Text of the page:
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    Tables for the Friedman’s Test with ties [archivos]
    (2020) López-Vázquez, Carlos; Hochsztain, Esther
    Estos archivos acompañan al artículo Tables for the Friedman’s Test with ties: Interim Report. Contenido del artículo: Part of the steps necessary to assess if a new treatment or vaccine is better than other is to test if there exist a statistical difference between the treatments. Since its inception in 1937 this is performed using the Friedman’s Test (Friedman, 1937). The typical problem case is that of a wine contest, with k wines and N judges, not allowing ties for the rankings. Since his seminal paper, it is known that the statistic involved has asymptotic approximations with either the or the normal distribution. Such approximations are very inaccurate for low values of k and N, so Friedman offered a small set of exact tables which has been expanded over the year by other authors. Recently, López-Vázquez and Hochsztain (2017) expanded drastically the existing set of tables covering from low values of k and N not previously tabulated up to those values where the asymptotic expansion is accurate up to 1%. The assumption of no ties by the standard Friedman’s problem is somewhat unrealistic, and there are many application examples where ties are possible. Despite such evidence, only after more than forty years Conover (1980) generalized the expression of the Friedman’s statistic making it valid for both the case with and without ties. The asymptotic distributions are the same as before, and they still suffer for gross inaccuracies for low and mid values of k and N. The problem has been addressed in part only recently, where exact tables for the case with very low k and N have been published, leaving the users’s blinded for intermediate values. In this interim report we presented for the first time tables suitable to use the Friedman’s test in the case of ties covering from low to large values of k and N, considering all pairs where the asymptotic approximation has an error of more than 1%. The computation procedure was very similar to the one applied by López-Vázquez and Hochsztain (2017) and will be described elsewhere; they required more than two years wall time using a cluster of 1200 nodes. Considering the present scientific effort related with the COVID-19 pandemia, we decided to early disclose the numerical results as our two cents contribution to the task. To illustrate, we included in this document tables for those pairs (k,N) that have an error in excess of 10% w.r.t. the asymptotic expansion, and offer a link to the files where the other ~9.000 (k, N) pairs that exceed 1% are presented in tabular form.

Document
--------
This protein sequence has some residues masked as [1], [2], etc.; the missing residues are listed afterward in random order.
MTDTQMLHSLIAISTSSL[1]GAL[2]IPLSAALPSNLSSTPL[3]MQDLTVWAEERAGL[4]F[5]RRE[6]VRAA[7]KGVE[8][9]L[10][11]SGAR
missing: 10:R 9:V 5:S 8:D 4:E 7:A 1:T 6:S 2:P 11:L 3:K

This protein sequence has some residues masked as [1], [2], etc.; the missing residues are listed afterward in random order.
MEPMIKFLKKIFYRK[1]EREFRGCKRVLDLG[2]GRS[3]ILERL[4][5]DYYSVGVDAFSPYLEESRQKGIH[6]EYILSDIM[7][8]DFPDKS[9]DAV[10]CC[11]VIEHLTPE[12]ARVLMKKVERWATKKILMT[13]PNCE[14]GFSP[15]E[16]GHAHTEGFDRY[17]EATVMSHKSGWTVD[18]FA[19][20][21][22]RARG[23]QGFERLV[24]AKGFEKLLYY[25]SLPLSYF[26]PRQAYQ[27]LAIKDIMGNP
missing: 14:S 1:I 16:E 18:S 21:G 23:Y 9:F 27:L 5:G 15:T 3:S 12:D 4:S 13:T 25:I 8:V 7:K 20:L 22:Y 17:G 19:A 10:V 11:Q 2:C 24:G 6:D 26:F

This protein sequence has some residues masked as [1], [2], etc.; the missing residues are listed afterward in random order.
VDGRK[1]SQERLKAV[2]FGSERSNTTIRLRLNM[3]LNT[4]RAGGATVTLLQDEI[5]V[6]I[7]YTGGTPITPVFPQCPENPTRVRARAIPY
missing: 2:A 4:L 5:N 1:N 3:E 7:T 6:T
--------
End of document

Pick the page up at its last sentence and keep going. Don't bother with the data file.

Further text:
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    Extended and updated tables for the Friedman rank test [archivos ASCII]
    (Taylor & Francis, 2017) López-Vázquez, Carlos; Hochsztain, Esther
    The companion ASCII files are linked with the paper "Extended and updated tables for the Friedman rank test", published by Communications in Statistics—Theory and Methods (ISSN: 1532-415X). The Friedman’s test is used for assessing the independence of repeated experiments resulting in ranks, summarized as a table of integer entries ranging from 1 to k, with k columns and N rows. For its practical use, the hypothesis testing can be derived either from published tables with exact values for small k and N, or using an asymptotic analytical approximation valid for large N or large k. The quality of the approximation, measured as the relative difference of the true critical values with respect those arising from the asymptotic approximation is simply not known. The literature review shows cases where the wrong conclusion could have been drawn using it, although it may not be the only cause of opposite decisions. By Monte Carlo simulation we conclude that published tables do not cover a large enough set of (k, N) values to assure adequate accuracy. Our proposal is to systematically extend existing tables for k and N values, so that using the analytical approximation for values outside it will have less than a prescribed relative error. For illustration purposes some of the tables have been included in the paper, but the complete set is presented as a source code valid for Octave/Matlab/Scilab etc., and amenable to be ported to other programming languages.